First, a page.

For embedded GPU MXM modules, in 2008, AMD launched the ATI Radeon E2400 MXM 2.1a Type II module consuming less than 25W of power. In 2009, AMD launched the ATI Radeon E4690 MXM 3.0 Type A module consuming less than 35W of power. In 2011, AMD launched the AMD Radeon E6460 MXM 3.0 Type A module consuming 35W of power as well as the ultra-high performance AMD Radeon E6460 MXM 3.0 Type B module consuming less than 110W of power, and backed by a three-year supply period. In 2012, AMD launched ultra-high performance AMD Radeon HD 7970M MXM 3.0 Type B modules. The ATI Radeon E2400 MXM module will officially reach EOL in July of 2013 after its five-year supply period.
Regarding AMD's embedded PCle add-in card range: for the less than 25W power consumption mainstream segment, AMD launched ATI Radeon E2400 PCIe add-in cards with dual DVI-I and a passive heat-sink design in 2010, , as well as AMD Radeon E6460 PCIe add-in cards with dual-DVI or quad-mDP, and quad-DVI with heat-pipe designs in 2011. For the less than 35W power consumption segment, AMD launched ATI Radeon E4690 PCIe add-in cards with dual-link DVI-I connectors and cooling fan or heat-pipe designs in 2009, as well as AMD Radeon E6760 PCIe add-in cards with dual-DVI and six mDP or six DVI connectors with heat-sink or heat-pipe designs in 2011. For the ultra-high performance (<110W) market, AMD launched the AMD Radeon HD 5770 and AMD Radeon HD 6850 PCIe add-in cards, as well as the AMD Radeon HD 7850M in 2012 with a three-year product supply guarantee.
Specification differences between the AMD Radeon E6460 and E6760 are that the former has a package size of 33mm by 33mm with 20W power consumption, 160 shaders, and 64-bit 25.6GB/s bandwidth 512MB GDDR5; and the latter is a 37.5mm by 37.5mm multi-chip-module (MCM) with 35W power consumption, 480 shaders; and 128-bit 51.2GB/s bandwidth 1GB GDDR5. In 3DMark Vantage graphics performance benchmarks, the AMD Radeon E6460 scores 2195 and supports four-screen outputs, and AMD Radeon E6760 scores 5870 and supports six-screen outputs. Both the AMD Radeon E6460 and E6760 have MXM 3.0 Type A module and PCIe add-in card versions.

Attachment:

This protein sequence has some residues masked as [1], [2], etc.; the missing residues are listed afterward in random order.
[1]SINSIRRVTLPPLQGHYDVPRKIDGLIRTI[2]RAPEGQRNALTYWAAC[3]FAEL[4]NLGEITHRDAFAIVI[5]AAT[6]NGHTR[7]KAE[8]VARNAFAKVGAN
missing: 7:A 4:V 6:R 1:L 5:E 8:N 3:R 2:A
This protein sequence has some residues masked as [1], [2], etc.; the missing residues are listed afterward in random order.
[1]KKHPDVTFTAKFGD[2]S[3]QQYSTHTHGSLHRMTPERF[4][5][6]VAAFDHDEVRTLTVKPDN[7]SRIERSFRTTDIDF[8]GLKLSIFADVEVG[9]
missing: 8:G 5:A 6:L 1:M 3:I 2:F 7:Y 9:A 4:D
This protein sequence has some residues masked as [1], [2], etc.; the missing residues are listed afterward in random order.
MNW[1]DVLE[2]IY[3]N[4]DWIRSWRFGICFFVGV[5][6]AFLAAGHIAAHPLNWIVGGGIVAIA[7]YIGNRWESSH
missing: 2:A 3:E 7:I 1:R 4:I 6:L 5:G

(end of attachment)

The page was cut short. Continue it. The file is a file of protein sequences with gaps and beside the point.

APU acceleration technology activated by external GPU Dual Graphics processing
Tanguay said because AMD APUs are equipped with AMD Dual Graphics technology, as long as they work in conjunction with the AMD GPU add-in cards or modules, parallel computing between the APU's built-in GPU and the add-in cards can be activated. Test results indicate that the T56N APU with an E6460 GPU module/add-in card can enhance performance by 77%, R-Series APUs with an E6460 GPU module/add-in card can see performance enhanced by 40%, and the T56N APU with an E6760 GPU module/add-in card can achieve performance gains of 16%.
Regarding the low-power consumption G-Series APUs; if the T40E has a performance benchmark of 1.0, then the relative performance of the T48E is 1.1, the T52R 1.33, T56N 1.67, and the T56N with an E6460 GPU can be enhanced to 2.4. As for embedded GPU modules; if the previous generation E2400 GPU has a performance benchmark of 1.0, then the E6460 GPU can reach 1.94, the previous generation E4690 can reach 2.88, and the E6760 can reach 3.94.
Tanguay summarized that with its innovative silicon technology, AMD is able to build an ecosystem for its customers. AMD provides a complete series of APU and GPU chips with functionality, flexibility, and energy efficiency for gaming manufacturers. AMD's digital gaming solutions can take advantage of real-time 3D graphics technology to provide HD and multimedia video, and realize the ultimate in gaming and entertainment. At present, more than 120 platform solution providers as well as motherboard and peripheral suppliers worldwide have chosen AMD's embedded products to assist the gaming industry in developing lower TCO gaming machines. AMD's embedded chip business group can provide long-term and stable product supplies, strengthening the businesses of gaming manufacturers, and making it a trusted partner for the gaming industry.
Kevin Tanguay, Senior Manager of AMD Embedded Solutions, Digital Gaming